Customized jewelry maker Paragon Lake hosted a panel on Mass Customization last Thursday and assembled an interesting group of participants:
Sung Park – Umagination Labs
Sung Park was introduced as the “Godfather of Mass Customization”. In the mid 90′s he developed a company that could scan a cutomer’s body and use that data to customize clothing for a perfect fit. The company was acquired by Levi’s and Park now works at a creative think tank.
Matt Lauzon – Paragon Lake
Matt is the co-founder/president of Paragon Lake that is currently offering their jewelry customization service in 43 jewelry stores across the country. Matt had a great comment about “content” being important in the customization process. Most jewelry customers don’t want to start from a blank canvas, instead they want to tweak an existing design. Too many customization companies ignore this, providing a simple Flash configurator and hoping for the best, rather than providing a scaffolded starting point.
Sarah McIlroy – Fashion Playtes
Fashion Playtes is targeting the tween girl market, providing a service to design and manufacture clothing on demand. The website was just recently launched, but early sales are encouraging. The relatively low price (~$20/garment) makes this an affordable risk for customers.
Micah Rosenbloom – Brontes Technology
Brontes is a great example of medical applications for 3D printing. Using their tool a dentist can scan a patients mouth, create an exact CAD model of the teeth, and have crowns, bridges or other dental work made to order. They are inserting new technology into an old manufacturing process. The photo below shows a set of the 3D printed teeth.
Monika Desai – Sole Envie
Sole Envie is planning on launching a custom fashion shoe service towards the end of the year.
Andrew Callen - Corporate Casuals
Andrew’s company started out as a contract manufacturer of embroidered goods. In the past he would manufacture 20,000 baseball caps at a time, but as manufacturing moved overseas, order size shrank dramatically. His company optimized their processes making it easier to get the customer order to the production floor which made smaller order sizes economical.
Wendy Cebulba – VistaPrint
VistaPrint is one of the largest mass customizers with $500MM in yearly revenues. Their core strength and focus is manufacturing optimization and process control rather that tools for expression. To that end Wendy brought an uncut sheet of business cards from their production line and used it to explain their processes.
Some thoughts on the event:
Three types of Mass Customization
Sung Park started the evening off by breaking mass customization into three broad categories:
1. Digital Front End/Digital Back End
This describes companies like Amazon that serve unique pages based on your interests in a completely digital fashion.
2. Digital Front End/Physical Customization and Assembly
Most current mass customization companies would fall into this bucket. You design something with a web based cad interface and then some factory produces it using modified traditional manufacturing processes. Think NikeID, Fashion Playtes, or Paragon Lake.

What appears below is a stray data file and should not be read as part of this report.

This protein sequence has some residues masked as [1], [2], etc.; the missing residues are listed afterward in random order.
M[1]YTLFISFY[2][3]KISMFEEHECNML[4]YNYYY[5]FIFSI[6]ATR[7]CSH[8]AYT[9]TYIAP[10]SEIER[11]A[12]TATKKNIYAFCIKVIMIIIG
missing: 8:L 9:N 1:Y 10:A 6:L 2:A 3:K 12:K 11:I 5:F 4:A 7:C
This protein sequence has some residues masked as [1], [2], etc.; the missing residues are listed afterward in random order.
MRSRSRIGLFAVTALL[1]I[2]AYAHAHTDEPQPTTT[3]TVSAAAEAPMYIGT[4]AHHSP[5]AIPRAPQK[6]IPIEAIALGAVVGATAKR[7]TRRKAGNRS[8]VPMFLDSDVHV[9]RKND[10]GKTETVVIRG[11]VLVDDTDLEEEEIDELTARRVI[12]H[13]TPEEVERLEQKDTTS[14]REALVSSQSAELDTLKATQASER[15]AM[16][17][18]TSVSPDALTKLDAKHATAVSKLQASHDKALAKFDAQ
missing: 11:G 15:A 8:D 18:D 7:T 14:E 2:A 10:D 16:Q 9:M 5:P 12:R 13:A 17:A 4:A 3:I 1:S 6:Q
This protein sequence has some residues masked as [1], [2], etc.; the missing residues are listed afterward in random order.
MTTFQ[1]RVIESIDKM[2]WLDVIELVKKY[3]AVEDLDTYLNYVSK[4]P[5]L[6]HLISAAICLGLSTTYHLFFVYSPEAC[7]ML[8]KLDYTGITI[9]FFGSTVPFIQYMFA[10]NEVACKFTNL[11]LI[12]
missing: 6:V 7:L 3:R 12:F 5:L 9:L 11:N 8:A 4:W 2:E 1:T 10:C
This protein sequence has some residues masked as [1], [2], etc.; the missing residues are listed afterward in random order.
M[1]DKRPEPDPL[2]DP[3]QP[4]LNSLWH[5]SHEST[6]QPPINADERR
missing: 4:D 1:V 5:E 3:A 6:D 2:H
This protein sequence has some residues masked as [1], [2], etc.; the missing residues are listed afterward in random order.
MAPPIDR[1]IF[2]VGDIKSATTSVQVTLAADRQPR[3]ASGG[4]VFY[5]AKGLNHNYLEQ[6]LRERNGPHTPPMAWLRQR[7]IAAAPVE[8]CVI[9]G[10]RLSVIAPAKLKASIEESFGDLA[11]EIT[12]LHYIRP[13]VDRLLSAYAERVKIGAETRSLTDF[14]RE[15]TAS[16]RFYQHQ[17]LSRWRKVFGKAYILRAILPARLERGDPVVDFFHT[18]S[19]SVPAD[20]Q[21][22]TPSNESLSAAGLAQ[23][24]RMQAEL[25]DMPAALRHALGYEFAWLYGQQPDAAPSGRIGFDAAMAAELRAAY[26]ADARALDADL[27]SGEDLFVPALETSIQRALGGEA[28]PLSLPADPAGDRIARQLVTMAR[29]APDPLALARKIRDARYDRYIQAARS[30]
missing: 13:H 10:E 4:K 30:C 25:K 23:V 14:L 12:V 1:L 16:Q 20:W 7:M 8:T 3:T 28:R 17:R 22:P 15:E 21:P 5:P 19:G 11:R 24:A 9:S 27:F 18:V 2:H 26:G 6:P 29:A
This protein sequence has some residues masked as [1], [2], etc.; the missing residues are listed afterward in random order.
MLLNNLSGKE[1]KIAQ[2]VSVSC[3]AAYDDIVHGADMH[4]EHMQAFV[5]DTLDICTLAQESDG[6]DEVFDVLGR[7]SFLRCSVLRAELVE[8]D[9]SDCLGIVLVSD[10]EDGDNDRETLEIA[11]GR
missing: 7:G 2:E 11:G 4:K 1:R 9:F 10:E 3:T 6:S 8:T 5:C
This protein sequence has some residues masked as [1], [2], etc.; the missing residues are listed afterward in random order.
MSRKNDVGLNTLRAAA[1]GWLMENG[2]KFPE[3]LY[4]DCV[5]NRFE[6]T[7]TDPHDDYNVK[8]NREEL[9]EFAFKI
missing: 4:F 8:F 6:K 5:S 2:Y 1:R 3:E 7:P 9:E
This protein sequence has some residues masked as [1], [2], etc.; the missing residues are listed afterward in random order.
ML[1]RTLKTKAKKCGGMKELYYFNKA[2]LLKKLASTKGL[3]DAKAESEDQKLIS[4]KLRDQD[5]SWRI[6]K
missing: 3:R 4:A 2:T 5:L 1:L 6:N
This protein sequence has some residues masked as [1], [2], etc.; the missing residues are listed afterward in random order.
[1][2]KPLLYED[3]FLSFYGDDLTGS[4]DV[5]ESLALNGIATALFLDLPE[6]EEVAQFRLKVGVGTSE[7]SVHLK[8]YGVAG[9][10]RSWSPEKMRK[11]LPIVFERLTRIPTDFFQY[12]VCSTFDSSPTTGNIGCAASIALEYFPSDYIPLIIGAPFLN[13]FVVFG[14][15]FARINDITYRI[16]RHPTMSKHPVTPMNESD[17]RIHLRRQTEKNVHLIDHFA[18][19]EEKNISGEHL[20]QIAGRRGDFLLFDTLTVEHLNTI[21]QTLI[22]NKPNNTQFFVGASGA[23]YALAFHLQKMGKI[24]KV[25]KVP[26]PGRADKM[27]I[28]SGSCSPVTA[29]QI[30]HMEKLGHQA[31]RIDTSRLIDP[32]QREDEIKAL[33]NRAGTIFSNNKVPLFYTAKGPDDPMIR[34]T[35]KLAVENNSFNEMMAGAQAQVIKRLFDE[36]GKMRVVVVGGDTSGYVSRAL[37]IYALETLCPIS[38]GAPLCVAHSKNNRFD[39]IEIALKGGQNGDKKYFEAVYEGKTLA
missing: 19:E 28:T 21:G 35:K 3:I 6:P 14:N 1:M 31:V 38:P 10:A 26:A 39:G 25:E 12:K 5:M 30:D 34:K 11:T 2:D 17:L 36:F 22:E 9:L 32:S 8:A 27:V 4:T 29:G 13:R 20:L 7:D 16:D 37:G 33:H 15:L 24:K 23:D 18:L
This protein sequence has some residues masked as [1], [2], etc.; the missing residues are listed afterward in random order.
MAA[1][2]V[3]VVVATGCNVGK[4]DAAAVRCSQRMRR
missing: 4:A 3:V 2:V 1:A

3. Sensor based Front End/CAD-CAM Back End
This is a more passive experience best illustrated by Brontes. In their case a sensor makes a model of your mouth and then automated equipment (a 3D printer) produces a physical copy of the scan. There is very little human involvement or intervention.
On Returns: When asked how they dealt with returns a member of the audience who had worked for a footwear customization services said that the baseline for returns was 11%. The return rate for customized shoes was 2%. However, in his opinion the return rate was not a sign of customer satisfaction, but the fact that the customization site didn’t advertise the return policy.
Terrible, Terrible Puns: A fun part of mass customization is way it compels otherwise normal writers to use terrible puns people use when describing companies. Brontes Systems said they are “Taking Dentistry out of the stone age” a reference to the plaster molding process used by non-digital providers. In the past I’ve seen articles describing Paragon Lake in a similar way: “Polishes a gem of an idea“. The best/worst description has to be of custom bra maker Zyrra, “Their cups runneth over“.
On Mass Customization as Market Research: A great question from the audience was if any of the companies thought about using their mass customization offering as a market research tool. See what a small percentage of lead users design and then mass produce similar items for the less creative masses. It is an interesting idea that none of the companies had taken up yet.
“Mass Customization is a Technology not an Industry”: My only criticism of the event was the lack of focus on the business issues surrounding mass customization. Is it just a niche? What are the economic or technical barriers for wider adoption? Does mass customization lead to better margins? More repeat orders? What technological developments are on the horizon? Is it just a specialized manufacturing process with limited potential applications? The diversity of the panel made it hard to generalize and three of the companies have yet to launch/are in beta with limited data to draw conclusions.